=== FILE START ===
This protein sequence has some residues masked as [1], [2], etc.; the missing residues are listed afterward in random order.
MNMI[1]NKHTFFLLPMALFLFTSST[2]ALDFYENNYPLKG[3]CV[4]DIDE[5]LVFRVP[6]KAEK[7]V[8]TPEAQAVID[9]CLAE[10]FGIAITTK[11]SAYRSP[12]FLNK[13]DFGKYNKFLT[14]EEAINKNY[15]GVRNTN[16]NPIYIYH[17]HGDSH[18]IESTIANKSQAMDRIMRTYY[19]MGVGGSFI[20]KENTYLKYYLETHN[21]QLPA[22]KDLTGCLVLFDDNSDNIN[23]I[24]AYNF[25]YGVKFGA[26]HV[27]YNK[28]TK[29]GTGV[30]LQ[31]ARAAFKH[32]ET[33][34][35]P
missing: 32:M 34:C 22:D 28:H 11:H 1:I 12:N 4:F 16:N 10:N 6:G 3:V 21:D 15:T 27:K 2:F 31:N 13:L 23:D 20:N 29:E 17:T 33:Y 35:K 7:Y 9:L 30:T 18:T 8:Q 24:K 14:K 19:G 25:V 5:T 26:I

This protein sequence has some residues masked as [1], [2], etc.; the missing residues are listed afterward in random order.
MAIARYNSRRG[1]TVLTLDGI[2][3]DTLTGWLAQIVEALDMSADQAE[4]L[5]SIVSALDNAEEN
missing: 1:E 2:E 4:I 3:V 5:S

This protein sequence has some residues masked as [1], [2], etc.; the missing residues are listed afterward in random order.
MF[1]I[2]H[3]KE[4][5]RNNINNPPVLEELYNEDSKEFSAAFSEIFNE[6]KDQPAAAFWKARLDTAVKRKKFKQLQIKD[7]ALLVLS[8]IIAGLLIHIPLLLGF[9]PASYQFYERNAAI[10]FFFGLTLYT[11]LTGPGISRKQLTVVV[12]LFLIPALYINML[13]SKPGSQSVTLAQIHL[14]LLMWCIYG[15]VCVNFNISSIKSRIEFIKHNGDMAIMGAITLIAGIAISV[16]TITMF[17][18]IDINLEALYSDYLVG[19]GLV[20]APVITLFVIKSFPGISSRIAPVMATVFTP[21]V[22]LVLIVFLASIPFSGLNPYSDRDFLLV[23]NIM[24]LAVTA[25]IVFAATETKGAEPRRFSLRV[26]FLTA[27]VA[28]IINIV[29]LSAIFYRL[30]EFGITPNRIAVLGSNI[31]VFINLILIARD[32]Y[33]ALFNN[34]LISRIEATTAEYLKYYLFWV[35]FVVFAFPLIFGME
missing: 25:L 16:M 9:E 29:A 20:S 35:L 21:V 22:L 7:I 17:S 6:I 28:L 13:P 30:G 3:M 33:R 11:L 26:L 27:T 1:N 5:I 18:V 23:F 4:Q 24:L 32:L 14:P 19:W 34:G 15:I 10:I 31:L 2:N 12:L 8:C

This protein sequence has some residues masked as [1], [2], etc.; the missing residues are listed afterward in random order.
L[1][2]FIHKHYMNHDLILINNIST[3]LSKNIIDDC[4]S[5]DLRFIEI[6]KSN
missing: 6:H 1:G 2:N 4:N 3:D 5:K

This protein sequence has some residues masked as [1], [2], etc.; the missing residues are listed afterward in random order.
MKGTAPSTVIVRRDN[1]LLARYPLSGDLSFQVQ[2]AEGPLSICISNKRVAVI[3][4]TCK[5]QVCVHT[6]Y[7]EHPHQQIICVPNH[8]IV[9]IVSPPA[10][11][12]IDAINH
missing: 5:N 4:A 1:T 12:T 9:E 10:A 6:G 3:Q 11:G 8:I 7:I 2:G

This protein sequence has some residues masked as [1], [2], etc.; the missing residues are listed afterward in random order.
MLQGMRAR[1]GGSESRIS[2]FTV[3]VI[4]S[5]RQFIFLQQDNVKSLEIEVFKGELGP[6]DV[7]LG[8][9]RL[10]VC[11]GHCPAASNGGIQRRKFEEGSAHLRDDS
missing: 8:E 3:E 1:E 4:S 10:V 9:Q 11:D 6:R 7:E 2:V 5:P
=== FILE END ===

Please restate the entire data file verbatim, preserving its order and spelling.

This protein sequence has some residues masked as [1], [2], etc.; the missing residues are listed afterward in random order.
MNMI[1]NKHTFFLLPMALFLFTSST[2]ALDFYENNYPLKG[3]CV[4]DIDE[5]LVFRVP[6]KAEK[7]V[8]TPEAQAVID[9]CLAE[10]FGIAITTK[11]SAYRSP[12]FLNK[13]DFGKYNKFLT[14]EEAINKNY[15]GVRNTN[16]NPIYIYH[17]HGDSH[18]IESTIANKSQAMDRIMRTYY[19]MGVGGSFI[20]KENTYLKYYLETHN[21]QLPA[22]KDLTGCLVLFDDNSDNIN[23]I[24]AYNF[25]YGVKFGA[26]HV[27]YNK[28]TK[29]GTGV[30]LQ[31]ARAAFKH[32]ET[33][34][35]P
missing: 32:M 34:C 22:D 28:H 11:H 1:I 12:N 4:F 16:N 10:N 6:G 3:V 21:D 15:T 27:K 2:F 31:N 13:L 23:D 20:N 29:E 17:T 33:Y 35:K 7:Y 9:L 30:T 18:T 8:Q 24:K 14:K 19:G 25:V 5:T 26:I

This protein sequence has some residues masked as [1], [2], etc.; the missing residues are listed afterward in random order.
MAIARYNSRRG[1]TVLTLDGI[2][3]DTLTGWLAQIVEALDMSADQAE[4]L[5]SIVSALDNAEEN
missing: 1:E 2:E 4:I 3:V 5:S

This protein sequence has some residues masked as [1], [2], etc.; the missing residues are listed afterward in random order.
MF[1]I[2]H[3]KE[4][5]RNNINNPPVLEELYNEDSKEFSAAFSEIFNE[6]KDQPAAAFWKARLDTAVKRKKFKQLQIKD[7]ALLVLS[8]IIAGLLIHIPLLLGF[9]PASYQFYERNAAI[10]FFFGLTLYT[11]LTGPGISRKQLTVVV[12]LFLIPALYINML[13]SKPGSQSVTLAQIHL[14]LLMWCIYG[15]VCVNFNISSIKSRIEFIKHNGDMAIMGAITLIAGIAISV[16]TITMF[17][18]IDINLEALYSDYLVG[19]GLV[20]APVITLFVIKSFPGISSRIAPVMATVFTP[21]V[22]LVLIVFLASIPFSGLNPYSDRDFLLV[23]NIM[24]LAVTA[25]IVFAATETKGAEPRRFSLRV[26]FLTA[27]VA[28]IINIV[29]LSAIFYRL[30]EFGITPNRIAVLGSNI[31]VFINLILIARD[32]Y[33]ALFNN[34]LISRIEATTAEYLKYYLFWV[35]FVVFAFPLIFGME
missing: 25:L 16:M 9:E 29:A 20:S 35:L 21:V 22:L 7:I 17:S 6:I 28:L 13:P 30:G 3:M 33:R 11:L 26:L 27:T 1:N 5:I 18:V 23:F 4:Q 24:L 32:L 14:P 19:W 34:G 15:I 10:I 31:L 2:N 12:L 8:C

This protein sequence has some residues masked as [1], [2], etc.; the missing residues are listed afterward in random order.
L[1][2]FIHKHYMNHDLILINNIST[3]LSKNIIDDC[4]S[5]DLRFIEI[6]KSN
missing: 6:H 1:G 2:N 4:N 3:D 5:K

This protein sequence has some residues masked as [1], [2], etc.; the missing residues are listed afterward in random order.
MKGTAPSTVIVRRDN[1]LLARYPLSGDLSFQVQ[2]AEGPLSICISNKRVAVI[3][4]TCK[5]QVCVHT[6]Y[7]EHPHQQIICVPNH[8]IV[9]IVSPPA[10][11][12]IDAINH
missing: 5:N 4:A 1:T 12:T 9:E 10:A 6:G 3:Q 11:G 8:I 7:I 2:G

This protein sequence has some residues masked as [1], [2], etc.; the missing residues are listed afterward in random order.
MLQGMRAR[1]GGSESRIS[2]FTV[3]VI[4]S[5]RQFIFLQQDNVKSLEIEVFKGELGP[6]DV[7]LG[8][9]RL[10]VC[11]GHCPAASNGGIQRRKFEEGSAHLRDDS
missing: 8:E 3:E 1:E 4:S 10:V 9:Q 11:D 6:R 7:E 2:V 5:P